The first origami I did (maybe around 2002?) was probably weaving rectangular strips of waste paper together. In my leisurely childhood, I wove my own decorative mats, cubes (with the Borromean Rings structure as I recently noticed), and even a makeshift schoolbag. Eventually, I picked up simple traditional origami models like the crane, and I practiced intermediate models introduced to me by a colleague of my mother.
The turning point came when I folded Robert Glynn’s Eiffel Tower. The instructions describe how to fold a cuboid sticking out of the paper while the surrounding paper was flat. The surrounding paper could then be treated as a new sheet of paper and folded into more cuboids. That way, the cuboids could be “combined” to fold the Eiffel Tower with one sheet.
The concept piqued my interest so I experimented by combining the cuboids into my own structures like pyramids. I developed my own “origami components” such wedges and flaps rising from the paper and cuboid holes sinking into the paper. I had fun combining these “components” into more complex “extrusion origami” structures like houses and castles.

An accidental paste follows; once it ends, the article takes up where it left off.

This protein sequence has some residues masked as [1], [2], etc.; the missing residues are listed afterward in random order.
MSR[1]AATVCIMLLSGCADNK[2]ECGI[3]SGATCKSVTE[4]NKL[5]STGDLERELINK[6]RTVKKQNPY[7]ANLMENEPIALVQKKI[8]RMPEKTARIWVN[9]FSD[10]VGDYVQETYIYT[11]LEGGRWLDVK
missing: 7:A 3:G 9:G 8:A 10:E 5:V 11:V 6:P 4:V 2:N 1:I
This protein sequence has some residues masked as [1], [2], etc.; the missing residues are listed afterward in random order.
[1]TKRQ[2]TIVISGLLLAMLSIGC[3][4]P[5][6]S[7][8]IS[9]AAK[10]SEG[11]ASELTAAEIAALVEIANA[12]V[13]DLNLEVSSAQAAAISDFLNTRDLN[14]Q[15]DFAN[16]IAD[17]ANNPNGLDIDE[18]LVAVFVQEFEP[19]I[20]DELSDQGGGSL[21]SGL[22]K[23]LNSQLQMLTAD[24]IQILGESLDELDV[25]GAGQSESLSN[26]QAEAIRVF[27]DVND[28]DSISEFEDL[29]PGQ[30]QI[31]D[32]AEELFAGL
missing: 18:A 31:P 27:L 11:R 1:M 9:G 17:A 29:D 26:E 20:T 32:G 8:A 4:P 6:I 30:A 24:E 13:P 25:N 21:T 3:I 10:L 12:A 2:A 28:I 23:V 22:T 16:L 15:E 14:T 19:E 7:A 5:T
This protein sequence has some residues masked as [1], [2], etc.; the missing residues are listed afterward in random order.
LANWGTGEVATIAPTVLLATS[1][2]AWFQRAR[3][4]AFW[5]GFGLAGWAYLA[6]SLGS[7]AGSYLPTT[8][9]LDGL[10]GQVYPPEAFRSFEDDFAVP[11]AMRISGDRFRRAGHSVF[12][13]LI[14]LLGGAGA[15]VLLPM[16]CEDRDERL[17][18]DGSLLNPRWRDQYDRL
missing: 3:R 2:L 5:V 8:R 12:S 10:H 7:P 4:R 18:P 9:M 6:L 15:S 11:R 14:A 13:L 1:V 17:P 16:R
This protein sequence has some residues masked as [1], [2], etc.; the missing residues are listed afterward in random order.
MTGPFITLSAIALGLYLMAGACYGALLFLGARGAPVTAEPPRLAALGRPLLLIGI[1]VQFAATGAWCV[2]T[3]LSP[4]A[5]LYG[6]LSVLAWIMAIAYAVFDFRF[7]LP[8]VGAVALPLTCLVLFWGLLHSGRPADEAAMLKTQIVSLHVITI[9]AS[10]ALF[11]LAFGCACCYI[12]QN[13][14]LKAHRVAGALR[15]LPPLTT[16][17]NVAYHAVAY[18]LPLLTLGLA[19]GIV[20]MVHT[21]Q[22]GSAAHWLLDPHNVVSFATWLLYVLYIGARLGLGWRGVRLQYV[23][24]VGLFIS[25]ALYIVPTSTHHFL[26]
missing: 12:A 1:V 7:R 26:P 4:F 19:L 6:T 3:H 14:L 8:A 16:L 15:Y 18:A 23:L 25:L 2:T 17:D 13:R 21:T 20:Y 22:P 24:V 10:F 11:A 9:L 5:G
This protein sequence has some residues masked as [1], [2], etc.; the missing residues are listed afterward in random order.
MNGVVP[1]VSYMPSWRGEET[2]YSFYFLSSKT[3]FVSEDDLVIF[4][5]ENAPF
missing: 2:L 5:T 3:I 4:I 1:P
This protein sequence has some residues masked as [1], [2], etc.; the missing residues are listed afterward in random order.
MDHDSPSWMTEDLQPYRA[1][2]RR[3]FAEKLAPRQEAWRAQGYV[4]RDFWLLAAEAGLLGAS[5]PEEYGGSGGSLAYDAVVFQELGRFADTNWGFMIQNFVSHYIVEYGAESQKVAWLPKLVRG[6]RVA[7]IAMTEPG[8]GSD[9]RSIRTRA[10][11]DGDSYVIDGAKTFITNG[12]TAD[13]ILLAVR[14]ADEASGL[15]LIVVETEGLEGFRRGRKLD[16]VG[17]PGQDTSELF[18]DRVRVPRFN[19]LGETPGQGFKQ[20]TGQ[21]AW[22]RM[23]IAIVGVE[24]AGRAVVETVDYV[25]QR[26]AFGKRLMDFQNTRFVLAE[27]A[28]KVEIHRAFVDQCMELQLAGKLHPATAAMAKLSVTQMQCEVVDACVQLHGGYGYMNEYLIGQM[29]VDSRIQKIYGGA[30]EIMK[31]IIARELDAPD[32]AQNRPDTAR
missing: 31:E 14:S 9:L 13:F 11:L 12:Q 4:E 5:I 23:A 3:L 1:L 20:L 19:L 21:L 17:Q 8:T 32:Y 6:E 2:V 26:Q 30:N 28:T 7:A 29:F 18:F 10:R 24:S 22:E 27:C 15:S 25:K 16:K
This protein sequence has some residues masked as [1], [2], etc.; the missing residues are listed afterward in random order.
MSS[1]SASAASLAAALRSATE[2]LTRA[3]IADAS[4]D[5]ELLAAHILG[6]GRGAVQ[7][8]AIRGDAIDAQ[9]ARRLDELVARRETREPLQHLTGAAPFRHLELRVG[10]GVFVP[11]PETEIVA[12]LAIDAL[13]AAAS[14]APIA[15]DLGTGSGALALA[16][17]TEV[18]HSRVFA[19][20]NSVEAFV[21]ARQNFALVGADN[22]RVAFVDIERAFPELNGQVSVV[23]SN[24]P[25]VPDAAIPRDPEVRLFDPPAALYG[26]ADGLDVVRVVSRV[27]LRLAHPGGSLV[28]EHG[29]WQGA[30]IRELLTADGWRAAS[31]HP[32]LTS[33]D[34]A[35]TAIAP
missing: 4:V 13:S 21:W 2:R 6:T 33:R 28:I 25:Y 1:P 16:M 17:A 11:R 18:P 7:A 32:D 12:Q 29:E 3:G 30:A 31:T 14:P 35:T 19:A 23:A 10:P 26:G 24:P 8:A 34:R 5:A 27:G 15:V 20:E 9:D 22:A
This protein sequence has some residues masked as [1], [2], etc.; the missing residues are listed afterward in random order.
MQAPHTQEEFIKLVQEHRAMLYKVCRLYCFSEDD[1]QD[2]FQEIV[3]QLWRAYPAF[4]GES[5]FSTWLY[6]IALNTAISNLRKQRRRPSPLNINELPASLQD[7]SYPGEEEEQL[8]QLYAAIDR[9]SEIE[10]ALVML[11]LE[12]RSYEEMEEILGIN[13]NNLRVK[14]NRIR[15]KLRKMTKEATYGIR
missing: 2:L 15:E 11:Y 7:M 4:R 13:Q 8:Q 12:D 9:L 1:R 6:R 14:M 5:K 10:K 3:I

In 2008, I generalized the extruded cuboid, formulating an algorithm to draw the crease patterns of extruded prismatoids. In 2009, I extended that algorithm and implemented it with a computer program to fold biplanars, a more general class of polyhedra. I presented that research at 5OSME, after which I generalized the prismatoid algorithm in another direction. I stacked right frusta (a type of prismatoid) into axial symmetric polyhedra.
I currently fold little origami, occasionally designing origami models of extruded words. I am continually researching the math behind origami design algorithms.